The long awaited U.S. Supreme Court decision on the constitutionality of the federal health care reform law (the Affordable Care Act) was issued this morning, and the law has been upheld. Although it is a complicated decision that will provide fodder for analysis for months and years to come, the upshot is that Congress has the power to impose a tax on people who decline to buy health insurance. This means that the “individual mandate” stands. While Congress cannot compel people to buy health insurance, it has the power to impose consequences in the form of a tax if people refuse to do so.
The decision also confirmed the constitutionality of using the Medicaid program as the vehicle in the states to expand the insured population. But the ACA sought to cut off all Medicaid funding to states that refuse to expand the program, and the Court struck down that provision as unconstitutional because Congress does not have authority to force states to regulate. Instead, states that refuse to expand their Medicaid program will lose only the new funding that would have come along with the expansion.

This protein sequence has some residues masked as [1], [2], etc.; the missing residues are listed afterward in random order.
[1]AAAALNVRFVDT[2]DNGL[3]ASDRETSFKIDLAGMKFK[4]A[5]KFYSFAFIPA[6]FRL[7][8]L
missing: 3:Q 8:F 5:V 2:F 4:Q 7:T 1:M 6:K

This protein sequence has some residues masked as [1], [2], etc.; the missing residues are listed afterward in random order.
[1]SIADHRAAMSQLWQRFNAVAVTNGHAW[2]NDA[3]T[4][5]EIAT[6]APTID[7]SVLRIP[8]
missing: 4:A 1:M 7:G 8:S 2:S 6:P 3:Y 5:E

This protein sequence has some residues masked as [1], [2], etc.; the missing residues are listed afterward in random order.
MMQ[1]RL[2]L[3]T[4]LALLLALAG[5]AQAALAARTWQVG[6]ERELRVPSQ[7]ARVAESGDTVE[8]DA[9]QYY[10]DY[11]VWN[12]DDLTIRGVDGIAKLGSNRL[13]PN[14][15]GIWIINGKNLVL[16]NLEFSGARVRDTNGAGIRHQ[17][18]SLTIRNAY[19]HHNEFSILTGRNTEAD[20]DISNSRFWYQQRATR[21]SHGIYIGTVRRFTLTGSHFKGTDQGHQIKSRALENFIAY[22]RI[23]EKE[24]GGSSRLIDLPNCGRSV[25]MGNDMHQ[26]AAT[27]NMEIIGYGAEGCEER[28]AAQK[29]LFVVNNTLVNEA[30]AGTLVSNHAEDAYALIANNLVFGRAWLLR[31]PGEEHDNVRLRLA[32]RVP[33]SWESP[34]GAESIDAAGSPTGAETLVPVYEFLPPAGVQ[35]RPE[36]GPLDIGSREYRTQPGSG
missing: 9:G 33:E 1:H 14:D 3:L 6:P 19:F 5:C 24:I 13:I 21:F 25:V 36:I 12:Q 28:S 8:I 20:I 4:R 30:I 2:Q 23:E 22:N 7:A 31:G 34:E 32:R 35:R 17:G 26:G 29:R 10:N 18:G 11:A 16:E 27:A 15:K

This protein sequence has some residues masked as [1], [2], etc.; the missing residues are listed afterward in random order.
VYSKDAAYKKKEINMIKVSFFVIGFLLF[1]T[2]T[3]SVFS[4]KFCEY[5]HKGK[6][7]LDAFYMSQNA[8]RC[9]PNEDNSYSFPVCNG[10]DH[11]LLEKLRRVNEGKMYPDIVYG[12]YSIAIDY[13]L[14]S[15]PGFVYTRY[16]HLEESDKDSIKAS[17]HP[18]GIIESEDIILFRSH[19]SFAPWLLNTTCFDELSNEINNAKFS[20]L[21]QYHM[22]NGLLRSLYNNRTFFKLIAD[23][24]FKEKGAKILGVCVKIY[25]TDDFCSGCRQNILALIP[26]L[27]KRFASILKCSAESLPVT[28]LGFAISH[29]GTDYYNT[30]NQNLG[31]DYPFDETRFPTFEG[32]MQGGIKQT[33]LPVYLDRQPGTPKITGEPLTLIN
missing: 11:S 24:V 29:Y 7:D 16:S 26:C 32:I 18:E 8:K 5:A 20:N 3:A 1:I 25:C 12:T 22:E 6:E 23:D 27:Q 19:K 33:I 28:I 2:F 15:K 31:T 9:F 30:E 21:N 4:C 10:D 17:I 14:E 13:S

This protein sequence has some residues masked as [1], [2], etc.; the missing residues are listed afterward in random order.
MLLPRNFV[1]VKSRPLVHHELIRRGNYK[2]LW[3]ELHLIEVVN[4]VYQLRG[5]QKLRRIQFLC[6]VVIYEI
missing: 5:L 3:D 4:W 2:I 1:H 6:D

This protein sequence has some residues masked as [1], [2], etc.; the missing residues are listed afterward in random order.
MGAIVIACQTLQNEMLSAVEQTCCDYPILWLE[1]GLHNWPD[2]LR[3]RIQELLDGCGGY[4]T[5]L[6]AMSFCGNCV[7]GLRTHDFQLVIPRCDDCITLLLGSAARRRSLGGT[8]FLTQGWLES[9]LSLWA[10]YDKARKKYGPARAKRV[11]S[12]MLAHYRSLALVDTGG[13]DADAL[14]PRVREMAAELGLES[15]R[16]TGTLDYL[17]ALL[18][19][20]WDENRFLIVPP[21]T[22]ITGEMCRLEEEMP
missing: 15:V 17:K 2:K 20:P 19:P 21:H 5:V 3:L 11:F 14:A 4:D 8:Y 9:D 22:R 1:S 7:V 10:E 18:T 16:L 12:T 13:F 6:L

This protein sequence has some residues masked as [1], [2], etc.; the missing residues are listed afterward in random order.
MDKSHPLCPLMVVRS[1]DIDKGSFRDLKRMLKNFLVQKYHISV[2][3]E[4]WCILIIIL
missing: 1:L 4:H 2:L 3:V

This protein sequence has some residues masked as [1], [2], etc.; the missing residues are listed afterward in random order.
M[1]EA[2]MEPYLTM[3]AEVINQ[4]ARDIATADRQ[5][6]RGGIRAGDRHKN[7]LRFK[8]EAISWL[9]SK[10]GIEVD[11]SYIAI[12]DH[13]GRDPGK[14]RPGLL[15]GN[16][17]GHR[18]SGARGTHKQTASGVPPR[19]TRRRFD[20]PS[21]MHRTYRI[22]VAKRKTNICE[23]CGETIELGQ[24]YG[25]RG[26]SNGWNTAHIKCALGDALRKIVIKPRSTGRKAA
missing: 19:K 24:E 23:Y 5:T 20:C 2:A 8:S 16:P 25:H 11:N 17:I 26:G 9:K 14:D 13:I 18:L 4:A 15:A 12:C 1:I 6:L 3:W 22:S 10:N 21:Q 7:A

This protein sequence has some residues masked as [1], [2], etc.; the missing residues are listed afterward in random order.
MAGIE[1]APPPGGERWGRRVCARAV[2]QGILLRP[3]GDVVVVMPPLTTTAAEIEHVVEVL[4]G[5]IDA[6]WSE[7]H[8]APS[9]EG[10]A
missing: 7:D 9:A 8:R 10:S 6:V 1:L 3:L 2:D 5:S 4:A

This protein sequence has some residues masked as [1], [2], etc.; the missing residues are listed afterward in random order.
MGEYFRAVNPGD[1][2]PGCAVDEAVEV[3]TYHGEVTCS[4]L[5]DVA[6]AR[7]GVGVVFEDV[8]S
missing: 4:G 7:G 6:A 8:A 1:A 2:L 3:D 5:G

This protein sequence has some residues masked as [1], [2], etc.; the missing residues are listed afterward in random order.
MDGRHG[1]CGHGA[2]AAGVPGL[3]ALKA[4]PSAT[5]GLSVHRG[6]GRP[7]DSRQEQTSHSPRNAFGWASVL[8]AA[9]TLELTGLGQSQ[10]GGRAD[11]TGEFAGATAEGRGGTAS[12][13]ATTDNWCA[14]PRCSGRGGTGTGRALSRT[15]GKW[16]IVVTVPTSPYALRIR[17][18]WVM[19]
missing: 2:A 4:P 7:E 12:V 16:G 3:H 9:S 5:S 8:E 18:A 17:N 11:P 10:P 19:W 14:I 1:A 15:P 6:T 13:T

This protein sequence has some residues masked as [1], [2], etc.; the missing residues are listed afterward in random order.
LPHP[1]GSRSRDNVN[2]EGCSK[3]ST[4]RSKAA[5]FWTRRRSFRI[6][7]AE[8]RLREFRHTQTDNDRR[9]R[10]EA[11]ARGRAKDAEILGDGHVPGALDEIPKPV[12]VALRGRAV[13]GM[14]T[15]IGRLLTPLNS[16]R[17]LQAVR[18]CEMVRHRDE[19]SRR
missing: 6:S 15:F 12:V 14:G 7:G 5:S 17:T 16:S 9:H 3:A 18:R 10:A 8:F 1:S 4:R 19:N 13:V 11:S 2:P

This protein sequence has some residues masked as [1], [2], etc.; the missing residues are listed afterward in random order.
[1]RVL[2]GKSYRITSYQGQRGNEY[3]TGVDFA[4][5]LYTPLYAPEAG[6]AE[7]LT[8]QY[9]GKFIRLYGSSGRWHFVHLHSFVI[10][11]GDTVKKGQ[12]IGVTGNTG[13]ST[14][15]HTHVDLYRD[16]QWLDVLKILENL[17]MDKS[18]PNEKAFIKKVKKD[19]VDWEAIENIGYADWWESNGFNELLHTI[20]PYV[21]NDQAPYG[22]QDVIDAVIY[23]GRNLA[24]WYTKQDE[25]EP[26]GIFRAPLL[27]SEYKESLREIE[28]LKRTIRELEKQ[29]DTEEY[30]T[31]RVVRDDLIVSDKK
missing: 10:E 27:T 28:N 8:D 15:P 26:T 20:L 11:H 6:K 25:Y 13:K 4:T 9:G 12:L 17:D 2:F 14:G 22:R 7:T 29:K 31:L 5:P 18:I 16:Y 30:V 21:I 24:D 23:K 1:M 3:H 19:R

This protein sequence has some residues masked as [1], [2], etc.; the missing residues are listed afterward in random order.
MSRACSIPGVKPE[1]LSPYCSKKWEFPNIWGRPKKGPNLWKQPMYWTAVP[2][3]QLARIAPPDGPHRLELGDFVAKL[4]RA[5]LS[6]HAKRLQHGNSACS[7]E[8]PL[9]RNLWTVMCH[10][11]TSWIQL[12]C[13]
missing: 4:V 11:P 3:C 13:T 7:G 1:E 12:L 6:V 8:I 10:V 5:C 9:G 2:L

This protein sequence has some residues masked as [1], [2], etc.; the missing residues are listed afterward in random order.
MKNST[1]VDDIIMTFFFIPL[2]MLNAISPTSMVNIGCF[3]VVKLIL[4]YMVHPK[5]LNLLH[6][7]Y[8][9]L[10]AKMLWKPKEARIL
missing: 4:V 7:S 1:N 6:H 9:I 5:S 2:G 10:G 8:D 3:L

In a nutshell, today’s decision upholding the federal law means that Vermont’s plans remain intact: for using the funds it anticipates receiving under the Affordable Care Act for its health insurance exchange (estimated to be $300,000,000 to $ 400,000,000) as a springboard to a single payer system. Vermont will implement the exchange in 2014, at which time individuals and employers of 50 or fewer people will buy insurance through the exchange. By 2017, most employers in Vermont will be required to buy health insurance through the exchange, and at that point, Vermont will apply for federal waivers of the exchange requirements so it may use the exchange money for a single payer system.
Although there are many unanswered questions, the big question of what happens immediately to Vermont’s reform efforts has been answered today. We move forward, as planned.
Tomorrow on VPR’s Vermont Edition, Bob Kinsel will interview Anya Rader Wallack, Chair of the Green Mountain Care Board, and Robin Lunge, Director of Health Care Reform, about Vermont’s next steps in light of today’s decision.
Please read the decision here: http://www.supremecourt.gov/opinions/11pdf/11-393c3a2.pdf